On the final day of public comment on two related proposals by the Securities and Exchange Commission on proxy voting rules, a petition signed by more than 18,000 individuals opposing the policy change was submitted to the SEC, which was also the subject of a protest by some of the signatories.
Green America, a not-for-profit membership organization focused on the economic power of consumers, investors and businesses to create a environmentally sustainable economy, along with Americans for Financial Reform and As You Sow, delivered the petition.
Both SEC proposals, if finalized, would make it harder for investors to challenge corporate management on environmental, social and governance issues.
In one proposal, a shareholder would have to own at least $2,000 worth of stock for three years to sponsor a first-time proxy proposal, up from one year currently. A $25,000 stake would be required if they owned the stock for one year and $15,000 if they owned it for two years.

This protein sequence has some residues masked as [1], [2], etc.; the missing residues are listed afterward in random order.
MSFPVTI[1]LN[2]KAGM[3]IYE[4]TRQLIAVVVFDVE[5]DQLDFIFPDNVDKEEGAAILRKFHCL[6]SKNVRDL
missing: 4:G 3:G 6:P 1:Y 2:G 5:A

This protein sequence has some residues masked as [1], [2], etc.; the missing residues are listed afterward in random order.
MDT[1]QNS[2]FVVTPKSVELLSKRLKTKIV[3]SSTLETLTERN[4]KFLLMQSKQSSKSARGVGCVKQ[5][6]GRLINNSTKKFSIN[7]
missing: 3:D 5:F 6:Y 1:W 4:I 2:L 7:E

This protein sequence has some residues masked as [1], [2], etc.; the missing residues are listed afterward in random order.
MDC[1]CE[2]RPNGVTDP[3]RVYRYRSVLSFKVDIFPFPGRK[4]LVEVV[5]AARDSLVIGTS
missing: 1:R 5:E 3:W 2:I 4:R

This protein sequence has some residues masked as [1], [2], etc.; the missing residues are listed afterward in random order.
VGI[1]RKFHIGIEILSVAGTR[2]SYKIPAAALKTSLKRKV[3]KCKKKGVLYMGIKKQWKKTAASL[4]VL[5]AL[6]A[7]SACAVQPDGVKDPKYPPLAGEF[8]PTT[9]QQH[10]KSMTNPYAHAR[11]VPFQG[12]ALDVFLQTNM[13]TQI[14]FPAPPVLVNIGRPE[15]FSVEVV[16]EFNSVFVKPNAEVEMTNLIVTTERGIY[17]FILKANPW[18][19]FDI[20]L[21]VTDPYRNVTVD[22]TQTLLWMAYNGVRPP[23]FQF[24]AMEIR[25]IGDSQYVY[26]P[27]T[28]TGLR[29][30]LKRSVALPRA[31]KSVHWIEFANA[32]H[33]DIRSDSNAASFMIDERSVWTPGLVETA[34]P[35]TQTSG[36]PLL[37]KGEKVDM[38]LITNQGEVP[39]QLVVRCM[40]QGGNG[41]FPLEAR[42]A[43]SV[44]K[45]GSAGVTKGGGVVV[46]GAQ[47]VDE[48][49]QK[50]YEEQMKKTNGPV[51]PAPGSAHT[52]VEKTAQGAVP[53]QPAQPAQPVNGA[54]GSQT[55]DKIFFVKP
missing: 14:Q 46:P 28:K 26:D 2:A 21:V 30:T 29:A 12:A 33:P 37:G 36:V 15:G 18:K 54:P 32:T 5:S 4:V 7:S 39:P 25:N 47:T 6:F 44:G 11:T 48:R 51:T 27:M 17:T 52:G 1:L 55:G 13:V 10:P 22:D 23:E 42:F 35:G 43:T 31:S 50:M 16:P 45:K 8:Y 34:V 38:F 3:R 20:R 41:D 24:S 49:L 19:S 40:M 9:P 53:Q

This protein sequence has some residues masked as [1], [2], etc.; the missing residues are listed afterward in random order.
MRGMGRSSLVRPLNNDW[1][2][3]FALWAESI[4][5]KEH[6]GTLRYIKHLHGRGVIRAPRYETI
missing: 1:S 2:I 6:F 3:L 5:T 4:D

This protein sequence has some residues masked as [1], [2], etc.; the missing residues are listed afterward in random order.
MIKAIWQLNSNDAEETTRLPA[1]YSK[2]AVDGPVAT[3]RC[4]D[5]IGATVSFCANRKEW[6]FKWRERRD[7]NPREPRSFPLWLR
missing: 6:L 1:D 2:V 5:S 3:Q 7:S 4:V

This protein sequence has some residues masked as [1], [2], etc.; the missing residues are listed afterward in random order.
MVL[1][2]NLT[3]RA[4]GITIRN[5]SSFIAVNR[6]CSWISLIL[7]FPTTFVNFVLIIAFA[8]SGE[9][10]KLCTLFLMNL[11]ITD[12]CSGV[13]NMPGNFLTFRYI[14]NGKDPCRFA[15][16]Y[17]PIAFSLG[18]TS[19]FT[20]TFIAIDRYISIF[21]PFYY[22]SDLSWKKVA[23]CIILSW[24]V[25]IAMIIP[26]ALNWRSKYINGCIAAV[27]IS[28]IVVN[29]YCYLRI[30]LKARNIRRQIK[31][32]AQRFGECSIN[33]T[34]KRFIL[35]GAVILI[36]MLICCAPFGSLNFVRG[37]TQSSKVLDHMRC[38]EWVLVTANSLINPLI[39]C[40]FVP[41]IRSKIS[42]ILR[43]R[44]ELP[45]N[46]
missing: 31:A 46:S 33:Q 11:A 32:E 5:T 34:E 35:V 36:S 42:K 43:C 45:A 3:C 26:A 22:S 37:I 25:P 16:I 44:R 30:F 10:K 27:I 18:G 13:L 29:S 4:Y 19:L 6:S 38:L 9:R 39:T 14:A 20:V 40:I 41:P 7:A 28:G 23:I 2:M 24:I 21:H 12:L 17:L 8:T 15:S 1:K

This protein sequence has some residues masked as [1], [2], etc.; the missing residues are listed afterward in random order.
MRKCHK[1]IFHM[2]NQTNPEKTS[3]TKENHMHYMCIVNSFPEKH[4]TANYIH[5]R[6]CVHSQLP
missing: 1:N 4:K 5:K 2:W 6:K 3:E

The rule also raises the minimum vote percentage required to resubmit a proxy proposal for the first time from 3% to 5%. For the second and third resubmissions, the requirement moves from 6% and 10%, respectively, to 15% and 25%, and it restricts the activities of proxy advisor firms.
In the related proposal, proxy advisory firms would be required to give a company a chance to comment on its recommendations and include a link to those companies in its distributions to clients and disclose any conflicts of interest. In recommending a vote against management, for example, a proxy advisory firm would need to include management’s opinion in their final report to shareholders.
SEC Jay Clayton has said that the amendments are long overdue and were “carefully crafted to more appropriately balance the benefits and burdens to all shareholders.”
The Green America petitioners don’t agree.
They are “deeply concerned about the need to build an economy that will be successful over the long term,” which requires “that social, environmental, and corporate governance issues facing corporations are effectively addressed, “according to the petition.